Perhaps the most challenging project under Stalin's first five-year plan was the race to build Europe's largest automobile factory and an adjacent city in just eighteen months. The site chosen was Nizhny Novgorod, later named Gorky, near the Volga River, 500 miles east of Moscow. To design and construct both factory and city, Soviet officials approached the premier industrial builder in America, the Austin Company of Cleveland, Ohio.
The Austin Company was an innovative designer and builder, as well as a capitalist enterprise, with unusually rigorous ethical standards. Soviet engineers and managers who worked with the Americans were inexperienced and driven by an ideology that often led to conflicts. The remote location, the unskilled labor force, the looming deadline, and the destabilizing impact of the worldwide depression combined to aggravate tensions.
Allan Austin, son of the president of the Austin Company, was the youngest of twenty American engineers supervising construction. He wrote many letters to his father and took photographs detailing the human struggles involved in this vast undertaking. Author Richard Cartwright Austin uses his father's letters, Russian and American documents, and extensive photographic resources to tell how this cooperation between capitalist and communist, American and Russian, was achieved. From near-breakdown during the initial months, through a Russian winter that called for bravery and ingenuity, to a frantic race toward completion in the final months, Building Utopia reveals the common humanity of both communists and capitalists and the contrasts between Russian and American cultures.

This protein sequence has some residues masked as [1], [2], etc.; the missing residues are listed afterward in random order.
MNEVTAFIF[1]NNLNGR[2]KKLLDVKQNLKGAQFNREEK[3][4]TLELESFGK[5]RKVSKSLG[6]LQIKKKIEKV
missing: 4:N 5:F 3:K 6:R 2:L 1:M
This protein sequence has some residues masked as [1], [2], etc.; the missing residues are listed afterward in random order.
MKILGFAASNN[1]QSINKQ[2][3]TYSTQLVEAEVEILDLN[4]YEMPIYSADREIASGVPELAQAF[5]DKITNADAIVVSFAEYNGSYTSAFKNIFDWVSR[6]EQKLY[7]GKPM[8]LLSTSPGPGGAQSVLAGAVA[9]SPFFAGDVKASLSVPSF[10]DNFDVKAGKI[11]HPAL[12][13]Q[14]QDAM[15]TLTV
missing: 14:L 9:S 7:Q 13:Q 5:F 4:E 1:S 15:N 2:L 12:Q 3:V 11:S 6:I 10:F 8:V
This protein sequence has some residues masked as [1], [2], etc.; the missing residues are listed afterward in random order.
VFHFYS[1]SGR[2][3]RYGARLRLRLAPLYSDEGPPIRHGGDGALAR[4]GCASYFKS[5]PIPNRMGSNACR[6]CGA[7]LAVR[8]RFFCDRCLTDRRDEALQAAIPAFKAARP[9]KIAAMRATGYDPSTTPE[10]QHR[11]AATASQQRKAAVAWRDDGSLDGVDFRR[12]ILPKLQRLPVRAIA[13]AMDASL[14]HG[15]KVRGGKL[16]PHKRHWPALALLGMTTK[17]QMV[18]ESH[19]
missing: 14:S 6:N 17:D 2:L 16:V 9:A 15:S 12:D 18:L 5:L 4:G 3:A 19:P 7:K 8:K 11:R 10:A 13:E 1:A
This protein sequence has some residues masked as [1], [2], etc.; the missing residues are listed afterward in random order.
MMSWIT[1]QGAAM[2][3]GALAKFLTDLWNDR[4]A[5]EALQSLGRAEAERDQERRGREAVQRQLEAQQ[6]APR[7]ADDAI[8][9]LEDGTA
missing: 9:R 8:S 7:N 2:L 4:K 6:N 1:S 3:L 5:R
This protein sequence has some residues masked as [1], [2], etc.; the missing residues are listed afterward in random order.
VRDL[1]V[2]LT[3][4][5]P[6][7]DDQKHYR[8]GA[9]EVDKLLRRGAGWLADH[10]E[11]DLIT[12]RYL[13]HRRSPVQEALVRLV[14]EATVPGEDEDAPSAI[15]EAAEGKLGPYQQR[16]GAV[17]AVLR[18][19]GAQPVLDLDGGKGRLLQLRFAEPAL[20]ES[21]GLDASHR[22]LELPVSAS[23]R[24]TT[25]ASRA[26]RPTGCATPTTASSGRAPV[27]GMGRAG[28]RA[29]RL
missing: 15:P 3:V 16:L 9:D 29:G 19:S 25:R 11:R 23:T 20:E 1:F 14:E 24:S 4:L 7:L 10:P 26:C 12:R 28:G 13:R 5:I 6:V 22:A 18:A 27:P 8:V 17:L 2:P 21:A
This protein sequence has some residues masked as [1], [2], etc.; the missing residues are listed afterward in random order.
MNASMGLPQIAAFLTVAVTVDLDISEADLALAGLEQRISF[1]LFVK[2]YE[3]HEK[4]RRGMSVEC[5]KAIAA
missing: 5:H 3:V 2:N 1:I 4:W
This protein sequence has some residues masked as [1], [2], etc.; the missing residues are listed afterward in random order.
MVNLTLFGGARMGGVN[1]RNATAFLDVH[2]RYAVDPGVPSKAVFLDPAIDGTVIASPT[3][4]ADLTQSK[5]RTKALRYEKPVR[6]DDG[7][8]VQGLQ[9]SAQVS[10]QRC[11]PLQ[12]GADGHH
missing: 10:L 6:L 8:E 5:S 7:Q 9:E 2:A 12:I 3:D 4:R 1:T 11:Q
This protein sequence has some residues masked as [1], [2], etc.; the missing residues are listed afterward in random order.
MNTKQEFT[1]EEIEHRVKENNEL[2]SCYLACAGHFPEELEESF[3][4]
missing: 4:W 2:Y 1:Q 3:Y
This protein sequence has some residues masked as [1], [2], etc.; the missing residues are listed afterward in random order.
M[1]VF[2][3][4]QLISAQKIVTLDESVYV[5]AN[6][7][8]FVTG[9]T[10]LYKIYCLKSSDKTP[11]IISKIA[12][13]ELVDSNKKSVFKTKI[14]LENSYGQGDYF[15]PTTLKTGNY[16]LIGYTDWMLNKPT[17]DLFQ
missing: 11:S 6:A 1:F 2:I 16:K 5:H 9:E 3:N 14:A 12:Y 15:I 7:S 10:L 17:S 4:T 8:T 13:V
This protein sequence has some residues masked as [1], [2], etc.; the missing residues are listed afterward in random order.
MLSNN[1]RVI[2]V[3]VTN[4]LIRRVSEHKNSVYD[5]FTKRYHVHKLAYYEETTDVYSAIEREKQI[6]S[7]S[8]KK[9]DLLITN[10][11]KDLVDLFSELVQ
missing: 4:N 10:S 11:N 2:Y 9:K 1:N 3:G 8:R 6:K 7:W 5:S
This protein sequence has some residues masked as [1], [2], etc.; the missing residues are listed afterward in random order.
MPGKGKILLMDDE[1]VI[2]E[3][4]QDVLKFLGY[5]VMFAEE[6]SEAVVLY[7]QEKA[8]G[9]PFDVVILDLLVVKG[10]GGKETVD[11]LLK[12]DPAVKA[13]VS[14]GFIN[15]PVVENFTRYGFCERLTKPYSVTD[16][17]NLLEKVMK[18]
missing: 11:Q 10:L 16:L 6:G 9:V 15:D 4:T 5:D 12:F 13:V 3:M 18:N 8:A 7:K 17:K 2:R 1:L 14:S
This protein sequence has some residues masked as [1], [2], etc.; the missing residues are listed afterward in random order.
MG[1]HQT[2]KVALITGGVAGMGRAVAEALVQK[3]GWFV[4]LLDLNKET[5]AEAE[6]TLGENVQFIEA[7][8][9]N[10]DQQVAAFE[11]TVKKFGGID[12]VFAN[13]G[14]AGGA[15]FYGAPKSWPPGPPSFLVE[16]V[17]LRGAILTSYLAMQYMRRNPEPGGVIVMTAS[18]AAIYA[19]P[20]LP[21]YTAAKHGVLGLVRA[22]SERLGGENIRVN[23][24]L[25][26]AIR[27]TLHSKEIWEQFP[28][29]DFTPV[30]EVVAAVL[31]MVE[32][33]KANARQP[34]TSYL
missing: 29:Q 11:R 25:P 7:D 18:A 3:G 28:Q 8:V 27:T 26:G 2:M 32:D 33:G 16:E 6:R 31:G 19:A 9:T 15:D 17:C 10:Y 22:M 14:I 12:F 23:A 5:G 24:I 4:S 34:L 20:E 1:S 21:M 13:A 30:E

Historians as well as scholars interested in early U.S.-Soviet cooperation or in the history of technology will be attracted to this compelling story.